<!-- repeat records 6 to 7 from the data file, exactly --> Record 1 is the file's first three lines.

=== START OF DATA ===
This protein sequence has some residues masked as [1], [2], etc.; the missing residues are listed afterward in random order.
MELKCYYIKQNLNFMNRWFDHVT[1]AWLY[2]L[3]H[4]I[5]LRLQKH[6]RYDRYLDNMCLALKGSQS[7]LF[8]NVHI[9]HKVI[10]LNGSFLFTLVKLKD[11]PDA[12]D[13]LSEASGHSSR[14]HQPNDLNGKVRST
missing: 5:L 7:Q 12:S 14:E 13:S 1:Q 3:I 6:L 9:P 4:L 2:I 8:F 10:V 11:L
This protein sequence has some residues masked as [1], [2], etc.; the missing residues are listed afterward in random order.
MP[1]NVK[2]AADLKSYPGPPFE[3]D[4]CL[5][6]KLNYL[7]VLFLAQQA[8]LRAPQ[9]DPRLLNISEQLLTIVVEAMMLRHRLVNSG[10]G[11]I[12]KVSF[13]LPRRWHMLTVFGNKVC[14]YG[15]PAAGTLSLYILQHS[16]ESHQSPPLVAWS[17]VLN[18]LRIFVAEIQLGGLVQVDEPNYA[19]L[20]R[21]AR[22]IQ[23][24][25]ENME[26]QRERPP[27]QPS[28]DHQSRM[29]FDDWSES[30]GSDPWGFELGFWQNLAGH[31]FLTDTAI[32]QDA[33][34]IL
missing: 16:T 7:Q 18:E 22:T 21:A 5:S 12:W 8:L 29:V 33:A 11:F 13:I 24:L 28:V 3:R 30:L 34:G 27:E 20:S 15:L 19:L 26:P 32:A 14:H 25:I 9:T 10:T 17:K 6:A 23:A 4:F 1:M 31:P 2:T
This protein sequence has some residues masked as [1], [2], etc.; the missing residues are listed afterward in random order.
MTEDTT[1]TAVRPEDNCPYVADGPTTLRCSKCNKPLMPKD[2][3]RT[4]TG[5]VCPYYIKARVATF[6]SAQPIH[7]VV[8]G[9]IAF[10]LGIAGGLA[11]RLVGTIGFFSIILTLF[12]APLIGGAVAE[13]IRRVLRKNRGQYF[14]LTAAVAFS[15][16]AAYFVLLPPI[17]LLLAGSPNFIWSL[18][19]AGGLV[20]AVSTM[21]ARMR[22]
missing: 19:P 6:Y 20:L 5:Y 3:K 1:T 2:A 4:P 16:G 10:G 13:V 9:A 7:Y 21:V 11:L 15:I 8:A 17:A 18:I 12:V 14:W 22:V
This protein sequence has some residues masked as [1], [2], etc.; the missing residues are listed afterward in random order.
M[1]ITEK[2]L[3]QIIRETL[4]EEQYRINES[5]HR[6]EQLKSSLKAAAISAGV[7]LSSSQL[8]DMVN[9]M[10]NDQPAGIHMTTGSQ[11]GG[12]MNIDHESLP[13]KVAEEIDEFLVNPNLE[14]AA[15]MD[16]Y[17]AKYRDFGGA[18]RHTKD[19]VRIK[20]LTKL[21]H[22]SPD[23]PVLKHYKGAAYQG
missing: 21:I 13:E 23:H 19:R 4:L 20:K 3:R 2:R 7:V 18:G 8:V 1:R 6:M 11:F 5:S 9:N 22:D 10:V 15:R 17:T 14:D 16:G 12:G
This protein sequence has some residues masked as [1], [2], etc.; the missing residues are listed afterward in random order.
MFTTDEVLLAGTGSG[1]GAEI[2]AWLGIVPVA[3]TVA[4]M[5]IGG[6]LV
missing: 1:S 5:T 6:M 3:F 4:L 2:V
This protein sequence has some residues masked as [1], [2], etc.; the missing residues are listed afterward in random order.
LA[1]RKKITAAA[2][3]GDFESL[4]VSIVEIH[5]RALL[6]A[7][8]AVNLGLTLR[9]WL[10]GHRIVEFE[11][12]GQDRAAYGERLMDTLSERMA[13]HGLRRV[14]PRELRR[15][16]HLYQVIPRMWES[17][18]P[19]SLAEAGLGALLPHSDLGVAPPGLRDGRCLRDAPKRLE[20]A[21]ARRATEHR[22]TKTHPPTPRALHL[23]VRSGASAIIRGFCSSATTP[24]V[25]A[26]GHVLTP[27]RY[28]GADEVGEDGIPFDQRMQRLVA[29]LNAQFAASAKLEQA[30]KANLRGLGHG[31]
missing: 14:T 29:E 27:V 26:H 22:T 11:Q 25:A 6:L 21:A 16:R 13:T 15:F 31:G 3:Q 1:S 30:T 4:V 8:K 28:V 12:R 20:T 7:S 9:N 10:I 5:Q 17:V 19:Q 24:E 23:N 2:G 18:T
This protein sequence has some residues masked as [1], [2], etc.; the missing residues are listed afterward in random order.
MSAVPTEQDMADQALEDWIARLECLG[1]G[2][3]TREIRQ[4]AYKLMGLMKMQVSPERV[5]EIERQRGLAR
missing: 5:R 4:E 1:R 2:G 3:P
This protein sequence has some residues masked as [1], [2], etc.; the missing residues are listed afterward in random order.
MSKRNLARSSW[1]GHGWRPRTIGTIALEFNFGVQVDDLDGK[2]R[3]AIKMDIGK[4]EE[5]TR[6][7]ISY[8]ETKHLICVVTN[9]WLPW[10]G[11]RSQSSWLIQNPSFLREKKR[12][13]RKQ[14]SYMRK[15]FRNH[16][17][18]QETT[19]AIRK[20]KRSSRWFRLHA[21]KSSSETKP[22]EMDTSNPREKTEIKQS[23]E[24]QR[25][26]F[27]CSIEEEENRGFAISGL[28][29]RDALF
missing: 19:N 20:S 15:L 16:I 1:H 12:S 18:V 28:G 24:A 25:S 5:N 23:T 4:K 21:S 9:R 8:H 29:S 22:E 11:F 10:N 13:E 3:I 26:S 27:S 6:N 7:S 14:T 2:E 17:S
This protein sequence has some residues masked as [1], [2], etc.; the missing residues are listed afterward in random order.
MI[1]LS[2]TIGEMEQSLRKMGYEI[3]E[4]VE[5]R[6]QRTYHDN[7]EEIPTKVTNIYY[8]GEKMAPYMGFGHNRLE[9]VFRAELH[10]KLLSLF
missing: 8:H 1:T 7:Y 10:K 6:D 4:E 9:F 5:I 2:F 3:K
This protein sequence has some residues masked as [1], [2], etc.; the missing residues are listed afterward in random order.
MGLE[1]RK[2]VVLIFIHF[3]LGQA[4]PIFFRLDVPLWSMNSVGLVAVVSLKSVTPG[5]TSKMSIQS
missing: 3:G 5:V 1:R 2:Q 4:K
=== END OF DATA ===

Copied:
This protein sequence has some residues masked as [1], [2], etc.; the missing residues are listed afterward in random order.
LA[1]RKKITAAA[2][3]GDFESL[4]VSIVEIH[5]RALL[6]A[7][8]AVNLGLTLR[9]WL[10]GHRIVEFE[11][12]GQDRAAYGERLMDTLSERMA[13]HGLRRV[14]PRELRR[15][16]HLYQVIPRMWES[17][18]P[19]SLAEAGLGALLPHSDLGVAPPGLRDGRCLRDAPKRLE[20]A[21]ARRATEHR[22]TKTHPPTPRALHL[23]VRSGASAIIRGFCSSATTP[24]V[25]A[26]GHVLTP[27]RY[28]GADEVGEDGIPFDQRMQRLVA[29]LNAQFAASAKLEQA[30]KANLRGLGHG[31]
missing: 14:T 29:E 27:V 26:H 22:T 11:Q 25:A 6:L 21:A 16:R 13:T 15:F 31:G 3:Q 1:S 30:T 4:V 8:K 28:V 12:R 20:T 7:S 9:N 10:I 5:Q 17:V 19:Q 24:E 23:N 2:G 18:T
This protein sequence has some residues masked as [1], [2], etc.; the missing residues are listed afterward in random order.
MSAVPTEQDMADQALEDWIARLECLG[1]G[2][3]TREIRQ[4]AYKLMGLMKMQVSPERV[5]EIERQRGLAR
missing: 5:R 4:E 1:R 2:G 3:P